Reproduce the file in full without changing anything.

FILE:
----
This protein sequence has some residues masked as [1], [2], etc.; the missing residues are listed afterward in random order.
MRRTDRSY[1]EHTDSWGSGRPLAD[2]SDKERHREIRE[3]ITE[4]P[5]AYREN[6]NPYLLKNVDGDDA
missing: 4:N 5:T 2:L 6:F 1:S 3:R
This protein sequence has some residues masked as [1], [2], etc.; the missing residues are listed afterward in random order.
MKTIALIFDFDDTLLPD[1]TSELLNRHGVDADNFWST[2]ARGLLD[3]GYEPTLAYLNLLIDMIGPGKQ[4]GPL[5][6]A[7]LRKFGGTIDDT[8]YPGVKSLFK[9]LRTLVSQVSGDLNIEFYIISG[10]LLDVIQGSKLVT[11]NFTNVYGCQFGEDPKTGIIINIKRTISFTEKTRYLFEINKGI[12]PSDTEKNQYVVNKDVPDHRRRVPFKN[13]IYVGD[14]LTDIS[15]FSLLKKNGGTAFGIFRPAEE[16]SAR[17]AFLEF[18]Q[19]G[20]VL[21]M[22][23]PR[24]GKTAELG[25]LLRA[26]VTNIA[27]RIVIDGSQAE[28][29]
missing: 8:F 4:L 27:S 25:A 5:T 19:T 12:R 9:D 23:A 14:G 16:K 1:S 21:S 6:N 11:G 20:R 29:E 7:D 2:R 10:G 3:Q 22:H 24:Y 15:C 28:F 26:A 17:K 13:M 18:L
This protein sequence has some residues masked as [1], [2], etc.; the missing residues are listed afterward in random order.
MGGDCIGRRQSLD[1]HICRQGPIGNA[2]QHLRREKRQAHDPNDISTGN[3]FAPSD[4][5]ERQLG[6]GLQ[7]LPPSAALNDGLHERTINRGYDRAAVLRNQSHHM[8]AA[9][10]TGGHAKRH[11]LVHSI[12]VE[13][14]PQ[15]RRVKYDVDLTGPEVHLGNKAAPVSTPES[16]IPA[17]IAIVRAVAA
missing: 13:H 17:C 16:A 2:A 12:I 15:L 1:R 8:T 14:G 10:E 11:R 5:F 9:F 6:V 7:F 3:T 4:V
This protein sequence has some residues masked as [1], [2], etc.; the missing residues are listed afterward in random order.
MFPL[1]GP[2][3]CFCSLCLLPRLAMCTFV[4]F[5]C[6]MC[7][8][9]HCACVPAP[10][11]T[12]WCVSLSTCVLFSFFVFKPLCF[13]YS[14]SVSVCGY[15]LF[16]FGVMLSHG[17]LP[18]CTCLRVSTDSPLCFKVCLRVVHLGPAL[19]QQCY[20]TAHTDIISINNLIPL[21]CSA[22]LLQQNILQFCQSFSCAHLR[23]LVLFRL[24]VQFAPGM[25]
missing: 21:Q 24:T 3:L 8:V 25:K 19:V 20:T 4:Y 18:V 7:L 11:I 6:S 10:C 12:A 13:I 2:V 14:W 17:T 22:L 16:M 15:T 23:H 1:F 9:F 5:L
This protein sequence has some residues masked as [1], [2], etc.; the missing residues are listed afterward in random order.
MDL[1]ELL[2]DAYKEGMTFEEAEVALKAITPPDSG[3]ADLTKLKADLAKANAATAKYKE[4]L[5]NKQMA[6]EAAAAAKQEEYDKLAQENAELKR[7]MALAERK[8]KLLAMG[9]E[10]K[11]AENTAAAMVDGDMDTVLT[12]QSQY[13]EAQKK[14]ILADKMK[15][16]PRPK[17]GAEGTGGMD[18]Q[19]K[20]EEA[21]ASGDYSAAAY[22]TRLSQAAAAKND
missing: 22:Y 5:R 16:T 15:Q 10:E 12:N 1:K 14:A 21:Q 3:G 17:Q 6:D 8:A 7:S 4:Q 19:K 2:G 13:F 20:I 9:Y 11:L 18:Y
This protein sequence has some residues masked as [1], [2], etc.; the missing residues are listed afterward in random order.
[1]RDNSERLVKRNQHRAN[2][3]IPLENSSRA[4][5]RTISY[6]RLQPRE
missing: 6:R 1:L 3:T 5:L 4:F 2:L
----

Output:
This protein sequence has some residues masked as [1], [2], etc.; the missing residues are listed afterward in random order.
MRRTDRSY[1]EHTDSWGSGRPLAD[2]SDKERHREIRE[3]ITE[4]P[5]AYREN[6]NPYLLKNVDGDDA
missing: 4:N 5:T 2:L 6:F 1:S 3:R
This protein sequence has some residues masked as [1], [2], etc.; the missing residues are listed afterward in random order.
MKTIALIFDFDDTLLPD[1]TSELLNRHGVDADNFWST[2]ARGLLD[3]GYEPTLAYLNLLIDMIGPGKQ[4]GPL[5][6]A[7]LRKFGGTIDDT[8]YPGVKSLFK[9]LRTLVSQVSGDLNIEFYIISG[10]LLDVIQGSKLVT[11]NFTNVYGCQFGEDPKTGIIINIKRTISFTEKTRYLFEINKGI[12]PSDTEKNQYVVNKDVPDHRRRVPFKN[13]IYVGD[14]LTDIS[15]FSLLKKNGGTAFGIFRPAEE[16]SAR[17]AFLEF[18]Q[19]G[20]VL[21]M[22][23]PR[24]GKTAELG[25]LLRA[26]VTNIA[27]RIVIDGSQAE[28][29]
missing: 8:F 4:L 27:S 25:A 5:T 19:T 12:R 9:D 23:A 14:G 16:K 1:S 21:S 6:N 11:G 20:R 29:E 7:D 2:R 10:G 3:Q 22:H 24:Y 15:C 28:F 26:A 17:K 13:M 18:L
This protein sequence has some residues masked as [1], [2], etc.; the missing residues are listed afterward in random order.
MGGDCIGRRQSLD[1]HICRQGPIGNA[2]QHLRREKRQAHDPNDISTGN[3]FAPSD[4][5]ERQLG[6]GLQ[7]LPPSAALNDGLHERTINRGYDRAAVLRNQSHHM[8]AA[9][10]TGGHAKRH[11]LVHSI[12]VE[13][14]PQ[15]RRVKYDVDLTGPEVHLGNKAAPVSTPES[16]IPA[17]IAIVRAVAA
missing: 13:H 17:C 16:A 2:A 12:I 15:L 1:R 8:T 14:G 10:E 11:R 5:F 9:F 6:V 7:F 3:T 4:V
This protein sequence has some residues masked as [1], [2], etc.; the missing residues are listed afterward in random order.
MFPL[1]GP[2][3]CFCSLCLLPRLAMCTFV[4]F[5]C[6]MC[7][8][9]HCACVPAP[10][11]T[12]WCVSLSTCVLFSFFVFKPLCF[13]YS[14]SVSVCGY[15]LF[16]FGVMLSHG[17]LP[18]CTCLRVSTDSPLCFKVCLRVVHLGPAL[19]QQCY[20]TAHTDIISINNLIPL[21]CSA[22]LLQQNILQFCQSFSCAHLR[23]LVLFRL[24]VQFAPGM[25]
missing: 21:Q 24:T 3:L 8:V 25:K 19:V 20:T 4:Y 18:V 7:L 11:I 6:S 10:C 12:A 13:I 2:V 14:W 17:T 22:L 16:M 15:T 23:H 1:F 9:F 5:L
This protein sequence has some residues masked as [1], [2], etc.; the missing residues are listed afterward in random order.
MDL[1]ELL[2]DAYKEGMTFEEAEVALKAITPPDSG[3]ADLTKLKADLAKANAATAKYKE[4]L[5]NKQMA[6]EAAAAAKQEEYDKLAQENAELKR[7]MALAERK[8]KLLAMG[9]E[10]K[11]AENTAAAMVDGDMDTVLT[12]QSQY[13]EAQKK[14]ILADKMK[15][16]PRPK[17]GAEGTGGMD[18]Q[19]K[20]EEA[21]ASGDYSAAAY[22]TRLSQAAAAKND
missing: 22:Y 5:R 16:T 15:Q 10:E 12:N 1:K 14:A 21:Q 3:G 17:Q 6:D 8:A 7:S 4:Q 19:K 2:G 13:F 20:I 9:Y 11:L 18:Y
This protein sequence has some residues masked as [1], [2], etc.; the missing residues are listed afterward in random order.
[1]RDNSERLVKRNQHRAN[2][3]IPLENSSRA[4][5]RTISY[6]RLQPRE
missing: 6:R 1:L 3:T 5:L 4:F 2:L